Built strong: Loreto College, once the Loreto/Mary’s Mount Convent stands today as a monument to the exceptional women who have passed though it. Photos: SUPPLIED

From the desk of Roland Rocchiccioli – 9 August

August 9, 2020 BY

Each time I pass-by the original St John of God Hospital, and the former Loreto/Mary’s Mount Convent – now Loreto College –  I break my stride and reflect, in awe, on the mettle of the women who wrought a lasting change.

ARMED with their implacable faith in God, and a religious calling to serve the community, they achieved miracles. They were formidable! It is impossible to imagine the power of their determination set against the ever-changing psychological hurdles they were forced to endure and overcome. These women lived and worked in an austerely patriarchal society where their every movement was monitored, and strictly controlled, by the bishop. As religious, they were deemed second rate citizens by a male dominated clergy. The system taught them to be devious and ingenious; they learned to flatter male egos to achieve their end. When all else failed they engaged in audacious daring, even intransigence, regardless of the consequences.

The deliberate slights, and the degree of petty resentment heaped on these women, is best illustrated by the action of the South Australian bishop Shiel, whose intellect and ability proved no match for the strong-minded Mary McKillop – and whom he excommunicated for insubordination. Today, Shiel is history’s forgotten man. He exists as a mere footnote, and only because of his reprehensible treatment of St Mary McKillop of the Cross.

As a consequence of an invitation from Ballarat’s first Roman Catholic bishop, Michael O’Connor, Mother Gonzaga Barry, together with her community of sisters, arrived in 1875 from Rathfarnham, a southside suburb of Dublin, Ireland.

Bishop O’Connor died in 1883. The second bishop, James Moore, proved more problematic. Bishop Moore was gracelessly conscious of the dignity and power of his office, more than any other bishop in Australia; he was quick-tempered, vigilant and ruthless, and much feared by his priests. Notwithstanding, the Loreto sisters, supported by Ballarat’s congregation of the faithful, set-about building, renovating, and converting existing buildings, to create the Loreto Abbey/Mary’s Mount Convent which was the first Loreto school – the Institute of The Blessed Virgin Mary – in Australia.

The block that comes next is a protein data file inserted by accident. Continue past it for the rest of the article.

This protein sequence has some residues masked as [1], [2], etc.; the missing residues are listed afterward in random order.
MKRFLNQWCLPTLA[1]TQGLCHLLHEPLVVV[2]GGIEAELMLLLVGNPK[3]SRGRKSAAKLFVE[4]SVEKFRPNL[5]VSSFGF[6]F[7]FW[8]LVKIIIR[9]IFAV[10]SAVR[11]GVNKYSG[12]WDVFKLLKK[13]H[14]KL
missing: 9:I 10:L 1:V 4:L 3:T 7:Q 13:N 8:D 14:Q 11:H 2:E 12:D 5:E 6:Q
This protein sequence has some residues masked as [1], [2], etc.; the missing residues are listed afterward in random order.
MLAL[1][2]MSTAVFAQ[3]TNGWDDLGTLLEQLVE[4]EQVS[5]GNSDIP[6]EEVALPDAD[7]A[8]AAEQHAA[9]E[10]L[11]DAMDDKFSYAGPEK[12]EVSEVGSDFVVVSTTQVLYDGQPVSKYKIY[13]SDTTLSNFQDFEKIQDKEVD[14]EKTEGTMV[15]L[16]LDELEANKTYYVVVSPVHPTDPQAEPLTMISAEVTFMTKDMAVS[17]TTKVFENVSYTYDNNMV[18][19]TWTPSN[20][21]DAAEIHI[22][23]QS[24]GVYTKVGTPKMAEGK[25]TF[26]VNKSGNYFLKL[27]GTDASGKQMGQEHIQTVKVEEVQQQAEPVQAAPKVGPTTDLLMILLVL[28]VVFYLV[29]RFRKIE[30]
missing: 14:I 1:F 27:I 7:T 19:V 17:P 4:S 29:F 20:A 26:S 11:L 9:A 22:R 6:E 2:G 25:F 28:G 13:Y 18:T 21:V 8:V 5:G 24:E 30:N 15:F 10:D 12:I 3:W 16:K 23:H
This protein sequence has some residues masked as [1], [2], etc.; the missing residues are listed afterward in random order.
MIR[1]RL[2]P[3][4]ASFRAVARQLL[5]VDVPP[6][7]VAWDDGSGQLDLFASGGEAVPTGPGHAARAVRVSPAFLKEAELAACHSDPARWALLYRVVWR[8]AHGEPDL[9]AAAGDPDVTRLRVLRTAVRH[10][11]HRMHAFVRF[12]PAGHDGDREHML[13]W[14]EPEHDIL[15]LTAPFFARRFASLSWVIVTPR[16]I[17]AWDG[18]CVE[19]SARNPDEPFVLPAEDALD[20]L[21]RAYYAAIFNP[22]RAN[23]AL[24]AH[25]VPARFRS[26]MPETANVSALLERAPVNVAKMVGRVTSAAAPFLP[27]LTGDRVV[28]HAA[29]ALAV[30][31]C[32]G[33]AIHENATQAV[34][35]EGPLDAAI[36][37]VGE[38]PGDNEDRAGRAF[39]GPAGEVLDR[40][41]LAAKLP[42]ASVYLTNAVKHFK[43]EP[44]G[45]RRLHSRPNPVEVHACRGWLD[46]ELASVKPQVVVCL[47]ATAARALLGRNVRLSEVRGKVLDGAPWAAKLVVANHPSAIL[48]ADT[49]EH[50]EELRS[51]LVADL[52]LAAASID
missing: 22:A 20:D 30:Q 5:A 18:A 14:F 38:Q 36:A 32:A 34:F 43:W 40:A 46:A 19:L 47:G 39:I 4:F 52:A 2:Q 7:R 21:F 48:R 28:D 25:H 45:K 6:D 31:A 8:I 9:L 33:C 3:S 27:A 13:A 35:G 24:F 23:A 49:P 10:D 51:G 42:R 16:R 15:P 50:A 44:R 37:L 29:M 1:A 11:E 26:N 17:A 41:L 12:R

Loreto Ballarat is a truly magnificent edifice. An architectural inspiration, it stands, in all its Gloriam Deo, as a monument to these exceptional women whose legacy, inspired by their foundress, Mary Ward, will stand till the end of time. It is difficult to imagine replicating their herculean, selfless feats of endeavour in today’s avaricious, hedonistic environment.

Leonora Convent School and Church in Western Australia.

In Western Australia, the Dominican sisters brought God and learning to the children of the north-eastern Goldfields. They lived in enclosed corrugated iron and hessian convents, where they sweltered in the desert summers and froze in the winter. In Leonora, one of the sisters, a former local girl, stood at the school gate and watched the funeral procession of her father pass-by on its way to the cemetery. She was not permitted to attend.

It is doubtful the religious life, as we have known it, will exist 100 years hence. Cloisters and chanting will be replaced by communal living and a commitment to service. Vocations might well be a thing of the past. Women will have taken their rightful place in the religious life and one of them might even sit on the throne of Saint Peter.

What will survive down through the ages is the dedication of those self-sacrificing women who paved the way; who willingly gave themselves in marriage to Christ and in the service of their fellow travellers. They took vows of poverty, chastity and obedience. Altruistically, they changed the colour of so many lives with never a moment of uncertainty. They had a faith, and they were called. They followed a voice of service, gladly dedicating themselves to the wants and needs of others. They made a difference which mattered and wanted nothing in return. They have left an enduring legacy which is impossible to equal, and might never be matched.

We owe them much!

Roland can be heard on RADIO 3BA, every Monday morning, 10.45 and contacted via [email protected].